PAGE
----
TextWriter. Otherwise, the resources it is using will not be freed
until the garbage collector calls the TextWriter object's Finalize
method."

One question: Is it ok for me NOT to call .Close() or .Dispose() on
the StreamWriter or TextWriter, and let the GC do its work when the
application closes? Presumably, this will properly close the file, as
the GC does call the finalizer on both of them, which does the clean
up work?
But, apparantly, these are still two distinct objects, even though one
claims to wrap the other.

They're still two distinct objects, but the TextWriter has a reference
to the StreamWriter, and it just proxies calls onto the StreamWriter,
with appropriate synchronization.
Right.

Thanks again, Jon.

Zytan

Mar 23 '07 #20

P: n/a
Just as I suspected:
System.IDisposable': static classes cannot implement interfaces
Damn. Static c'tors exist, why not static d'tors?

Because classes are initialized, but never finalized.
To be clear, you meant:
"Because *static* classes are initialized, but never finalized."

But, why aren't they? I'd like to know the reasons why, although it
is futile, since it doesn't change reality.

In Turbo Pascal, which the C# designer made, you could invoke a clean
up process on exit, which would be invoked in the 'static
constructor', and thus have a 'static destructor'. I know you can do
something like this with the DomainUnload event, and I am assuming is
much the same thing. I fear, though, it doesn't help me, since my
underlying Stream will still be finalized before it ever gets called.
I have not tested this, yet, though.
Is there anyway I can hack one in?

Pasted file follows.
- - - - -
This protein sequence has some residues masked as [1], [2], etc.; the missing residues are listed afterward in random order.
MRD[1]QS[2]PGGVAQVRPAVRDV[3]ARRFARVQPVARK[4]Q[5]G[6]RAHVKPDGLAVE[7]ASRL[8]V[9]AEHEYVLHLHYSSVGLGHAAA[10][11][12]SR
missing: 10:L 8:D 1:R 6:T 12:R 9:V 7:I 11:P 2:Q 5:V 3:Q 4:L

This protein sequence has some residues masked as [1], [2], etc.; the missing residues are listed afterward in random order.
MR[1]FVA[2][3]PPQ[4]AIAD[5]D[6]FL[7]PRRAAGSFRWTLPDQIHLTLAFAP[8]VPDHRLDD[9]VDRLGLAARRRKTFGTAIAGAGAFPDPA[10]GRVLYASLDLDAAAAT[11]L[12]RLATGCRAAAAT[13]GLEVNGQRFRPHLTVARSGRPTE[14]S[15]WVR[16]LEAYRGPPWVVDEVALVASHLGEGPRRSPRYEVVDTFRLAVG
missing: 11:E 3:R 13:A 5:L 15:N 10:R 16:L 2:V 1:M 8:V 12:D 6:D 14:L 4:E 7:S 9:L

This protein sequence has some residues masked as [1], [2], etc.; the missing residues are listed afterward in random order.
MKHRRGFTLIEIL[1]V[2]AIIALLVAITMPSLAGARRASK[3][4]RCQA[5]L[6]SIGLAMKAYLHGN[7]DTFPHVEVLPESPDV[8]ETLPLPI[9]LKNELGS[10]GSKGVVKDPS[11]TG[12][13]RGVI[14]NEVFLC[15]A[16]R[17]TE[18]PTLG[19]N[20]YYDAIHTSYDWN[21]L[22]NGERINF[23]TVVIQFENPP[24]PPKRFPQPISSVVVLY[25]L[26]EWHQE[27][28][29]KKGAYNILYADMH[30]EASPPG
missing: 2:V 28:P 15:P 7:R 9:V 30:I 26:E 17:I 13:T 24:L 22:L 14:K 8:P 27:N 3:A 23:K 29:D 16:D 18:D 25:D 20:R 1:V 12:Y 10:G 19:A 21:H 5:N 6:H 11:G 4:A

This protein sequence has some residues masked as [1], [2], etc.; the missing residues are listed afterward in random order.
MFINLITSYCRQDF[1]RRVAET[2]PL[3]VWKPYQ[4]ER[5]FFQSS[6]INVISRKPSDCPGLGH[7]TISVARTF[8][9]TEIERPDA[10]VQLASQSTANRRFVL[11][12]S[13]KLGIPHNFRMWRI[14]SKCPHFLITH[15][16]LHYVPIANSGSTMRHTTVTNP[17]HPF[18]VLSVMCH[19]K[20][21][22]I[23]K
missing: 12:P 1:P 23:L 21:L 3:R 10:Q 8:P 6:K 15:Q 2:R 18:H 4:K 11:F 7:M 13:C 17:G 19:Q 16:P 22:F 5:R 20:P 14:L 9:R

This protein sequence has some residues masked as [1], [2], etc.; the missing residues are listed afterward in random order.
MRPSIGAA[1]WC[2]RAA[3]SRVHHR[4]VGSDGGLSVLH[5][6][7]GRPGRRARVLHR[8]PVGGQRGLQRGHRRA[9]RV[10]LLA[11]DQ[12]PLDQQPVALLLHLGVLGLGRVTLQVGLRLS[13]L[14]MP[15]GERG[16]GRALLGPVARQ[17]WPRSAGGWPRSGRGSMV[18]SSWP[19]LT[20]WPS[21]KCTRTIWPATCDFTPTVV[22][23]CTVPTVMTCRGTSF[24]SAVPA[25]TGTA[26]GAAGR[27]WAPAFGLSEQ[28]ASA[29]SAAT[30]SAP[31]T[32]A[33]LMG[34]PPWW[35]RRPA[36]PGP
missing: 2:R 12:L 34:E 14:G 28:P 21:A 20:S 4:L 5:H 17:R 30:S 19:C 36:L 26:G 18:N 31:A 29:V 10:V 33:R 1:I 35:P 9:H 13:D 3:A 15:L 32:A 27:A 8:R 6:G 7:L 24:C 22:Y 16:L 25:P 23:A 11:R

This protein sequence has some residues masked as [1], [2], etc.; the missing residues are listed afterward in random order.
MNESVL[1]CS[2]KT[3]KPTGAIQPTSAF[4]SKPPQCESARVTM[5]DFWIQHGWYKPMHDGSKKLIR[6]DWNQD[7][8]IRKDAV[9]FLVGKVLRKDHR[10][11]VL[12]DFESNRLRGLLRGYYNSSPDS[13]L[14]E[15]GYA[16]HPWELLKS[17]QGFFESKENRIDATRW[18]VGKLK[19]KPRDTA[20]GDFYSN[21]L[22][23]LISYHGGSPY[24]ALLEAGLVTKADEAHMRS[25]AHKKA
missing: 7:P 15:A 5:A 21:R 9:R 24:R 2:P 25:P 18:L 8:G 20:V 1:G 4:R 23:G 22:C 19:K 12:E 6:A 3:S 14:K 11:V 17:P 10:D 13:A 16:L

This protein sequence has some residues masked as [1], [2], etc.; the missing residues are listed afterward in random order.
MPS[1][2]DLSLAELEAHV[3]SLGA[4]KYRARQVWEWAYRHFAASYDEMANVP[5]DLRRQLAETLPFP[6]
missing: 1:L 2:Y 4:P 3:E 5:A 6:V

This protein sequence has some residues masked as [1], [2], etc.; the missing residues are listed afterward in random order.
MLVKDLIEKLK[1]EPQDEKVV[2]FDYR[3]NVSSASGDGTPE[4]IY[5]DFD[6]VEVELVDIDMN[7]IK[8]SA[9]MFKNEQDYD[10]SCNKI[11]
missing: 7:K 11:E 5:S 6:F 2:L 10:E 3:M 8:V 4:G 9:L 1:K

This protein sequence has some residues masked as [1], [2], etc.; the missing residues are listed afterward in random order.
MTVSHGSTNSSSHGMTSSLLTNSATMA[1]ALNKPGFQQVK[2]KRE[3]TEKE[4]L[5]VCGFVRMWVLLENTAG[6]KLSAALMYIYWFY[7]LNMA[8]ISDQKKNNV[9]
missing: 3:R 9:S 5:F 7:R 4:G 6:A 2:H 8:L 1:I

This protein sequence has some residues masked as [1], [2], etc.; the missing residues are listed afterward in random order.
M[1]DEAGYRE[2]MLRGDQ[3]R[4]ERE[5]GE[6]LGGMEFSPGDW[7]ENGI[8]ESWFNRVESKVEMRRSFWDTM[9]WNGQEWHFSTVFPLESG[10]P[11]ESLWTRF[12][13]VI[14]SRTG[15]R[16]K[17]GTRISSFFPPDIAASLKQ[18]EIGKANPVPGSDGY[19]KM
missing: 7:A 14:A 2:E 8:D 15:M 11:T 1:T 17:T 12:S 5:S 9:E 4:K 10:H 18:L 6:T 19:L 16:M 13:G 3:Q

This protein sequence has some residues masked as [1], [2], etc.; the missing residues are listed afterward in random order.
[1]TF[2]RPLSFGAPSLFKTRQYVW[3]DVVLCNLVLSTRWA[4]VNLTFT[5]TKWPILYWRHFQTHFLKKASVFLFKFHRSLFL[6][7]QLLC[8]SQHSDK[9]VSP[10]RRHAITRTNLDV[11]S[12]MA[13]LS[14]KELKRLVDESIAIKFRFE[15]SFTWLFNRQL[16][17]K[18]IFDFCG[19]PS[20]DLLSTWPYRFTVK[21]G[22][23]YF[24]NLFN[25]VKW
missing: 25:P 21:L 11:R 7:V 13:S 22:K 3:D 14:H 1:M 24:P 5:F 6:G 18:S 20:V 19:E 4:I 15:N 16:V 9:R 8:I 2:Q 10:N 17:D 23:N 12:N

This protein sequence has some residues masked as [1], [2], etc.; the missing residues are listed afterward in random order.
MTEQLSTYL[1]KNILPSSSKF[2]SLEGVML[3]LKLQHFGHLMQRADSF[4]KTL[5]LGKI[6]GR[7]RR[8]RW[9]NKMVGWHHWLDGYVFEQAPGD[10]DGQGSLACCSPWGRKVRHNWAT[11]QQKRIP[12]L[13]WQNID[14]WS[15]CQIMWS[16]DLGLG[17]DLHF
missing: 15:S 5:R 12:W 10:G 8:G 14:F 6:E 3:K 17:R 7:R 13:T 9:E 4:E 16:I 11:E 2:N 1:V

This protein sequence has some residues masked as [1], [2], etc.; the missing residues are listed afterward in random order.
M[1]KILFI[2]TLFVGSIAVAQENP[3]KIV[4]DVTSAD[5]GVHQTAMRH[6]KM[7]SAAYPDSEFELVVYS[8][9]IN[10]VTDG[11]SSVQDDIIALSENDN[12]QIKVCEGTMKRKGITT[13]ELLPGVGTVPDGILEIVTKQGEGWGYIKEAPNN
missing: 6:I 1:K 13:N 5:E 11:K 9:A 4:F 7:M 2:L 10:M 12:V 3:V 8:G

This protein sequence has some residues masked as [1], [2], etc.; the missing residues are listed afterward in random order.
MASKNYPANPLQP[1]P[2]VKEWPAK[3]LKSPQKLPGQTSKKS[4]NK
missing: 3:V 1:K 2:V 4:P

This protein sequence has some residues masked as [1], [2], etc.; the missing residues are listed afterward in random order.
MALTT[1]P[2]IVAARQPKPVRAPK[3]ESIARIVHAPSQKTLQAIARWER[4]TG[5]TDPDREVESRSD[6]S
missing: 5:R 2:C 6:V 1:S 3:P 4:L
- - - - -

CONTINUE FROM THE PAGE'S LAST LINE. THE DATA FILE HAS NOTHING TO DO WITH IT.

No. I suggest you just flush your TextWriter after each call, and let
the OS close the handle automatically when the program exits.
I found a hack: Make the class non-static, instantiate an instance
using a private instance c'tor within the static c'tor, thus the
finalizer will run. And I tried this, and still my Stream is
finalized before I get to poke at it. Besides, I hate hacks.

The other 'hack', which is not so much a hack, is to use the
DomainUnload event, which I haven't yet tried.

Zytan

Mar 23 '07 #21

P: n/a
I can't believe C# doesn't give me access to dispose of my own objects
before it finalizes them itself. Why is my code even still running
when C# has already finalized some of my variables?

What else could it do? You could have two objects with references to
each other, but no other references to them. *One* of them has to be
finalized before the other, doesn't it?
Yes, true.

My point is: Can't it wait to clean my dinner plate until after I am
done eating?

Zytan

Mar 23 '07 #22

P: n/a
My point is: Can't it wait to clean my dinner plate until after I am
done eating?
Hm, but if we're both eating off each other's plates, and we are
waiting for each other to stab before we grab the last bite, then
there's a deadlock. I suppose the mother has to step in at this
point.

I don't believe this is the situation I've created, though.

Zytan

Mar 23 '07 #23

P: n/a
I can't believe C# doesn't give me access to dispose of my own objects
before it finalizes them itself.

The reason is that there is no finalizing dependency that tells the
memory management that one object has to be finalized before the other.
Right. My object clean up code is just as likely to be run first as
another object's clean up code. I guess I was naively thinking the GC
knew which object 'owned' which other object, and thus could guarantee
that all of my objects exist until I am done myself.
Why is my code even still running
when C# has already finalized some of my variables?

Because it's calling the finalizers after your main code has finished.
You can't predict when the objects will be finalized, so theoretically
the finalizer may be executed a long time after the main code has finished.
Right.
Why not make an object that works in two states? While the Page class
exists, the file is open, and in the Dispose method of the Page, call
Dispose on the object that will close the log file and change the state
of the object. Any writes to the object after that will be done by
opening the file, write the text and the close the file.
Interesting solution, to open and append to the file if it is already
closed.